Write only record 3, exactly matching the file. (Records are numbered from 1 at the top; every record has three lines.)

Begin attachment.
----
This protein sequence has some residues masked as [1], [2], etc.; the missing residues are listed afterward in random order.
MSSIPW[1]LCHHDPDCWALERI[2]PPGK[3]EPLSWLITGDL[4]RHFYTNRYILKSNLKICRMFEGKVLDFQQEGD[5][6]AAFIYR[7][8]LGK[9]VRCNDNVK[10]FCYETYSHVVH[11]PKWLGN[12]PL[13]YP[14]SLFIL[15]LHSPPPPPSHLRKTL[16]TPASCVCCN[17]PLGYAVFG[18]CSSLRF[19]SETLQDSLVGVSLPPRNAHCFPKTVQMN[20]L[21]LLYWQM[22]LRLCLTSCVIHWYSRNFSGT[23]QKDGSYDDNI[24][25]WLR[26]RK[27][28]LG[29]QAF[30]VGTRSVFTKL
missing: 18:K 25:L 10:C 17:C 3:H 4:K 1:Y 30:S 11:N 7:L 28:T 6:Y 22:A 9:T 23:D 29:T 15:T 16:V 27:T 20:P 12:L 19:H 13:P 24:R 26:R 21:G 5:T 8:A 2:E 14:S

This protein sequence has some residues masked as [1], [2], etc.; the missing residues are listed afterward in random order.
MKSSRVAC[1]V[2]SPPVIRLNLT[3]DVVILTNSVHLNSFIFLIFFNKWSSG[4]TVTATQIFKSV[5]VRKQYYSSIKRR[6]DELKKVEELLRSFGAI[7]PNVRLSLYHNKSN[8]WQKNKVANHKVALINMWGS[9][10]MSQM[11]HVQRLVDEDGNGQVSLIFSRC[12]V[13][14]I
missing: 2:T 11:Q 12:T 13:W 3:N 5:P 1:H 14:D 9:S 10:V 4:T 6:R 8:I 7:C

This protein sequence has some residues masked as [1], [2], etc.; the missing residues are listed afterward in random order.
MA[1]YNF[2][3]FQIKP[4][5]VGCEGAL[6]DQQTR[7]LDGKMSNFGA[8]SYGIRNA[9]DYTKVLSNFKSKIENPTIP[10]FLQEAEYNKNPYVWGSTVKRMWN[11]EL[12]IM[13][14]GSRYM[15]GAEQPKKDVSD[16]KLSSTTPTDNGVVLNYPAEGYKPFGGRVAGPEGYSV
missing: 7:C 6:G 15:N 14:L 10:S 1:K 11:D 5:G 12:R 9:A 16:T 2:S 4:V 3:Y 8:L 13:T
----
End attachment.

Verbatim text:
This protein sequence has some residues masked as [1], [2], etc.; the missing residues are listed afterward in random order.
MA[1]YNF[2][3]FQIKP[4][5]VGCEGAL[6]DQQTR[7]LDGKMSNFGA[8]SYGIRNA[9]DYTKVLSNFKSKIENPTIP[10]FLQEAEYNKNPYVWGSTVKRMWN[11]EL[12]IM[13][14]GSRYM[15]GAEQPKKDVSD[16]KLSSTTPTDNGVVLNYPAEGYKPFGGRVAGPEGYSV
missing: 7:C 6:G 15:N 14:L 10:S 1:K 11:D 5:G 12:R 9:A 16:T 2:S 4:V 3:Y 8:L 13:T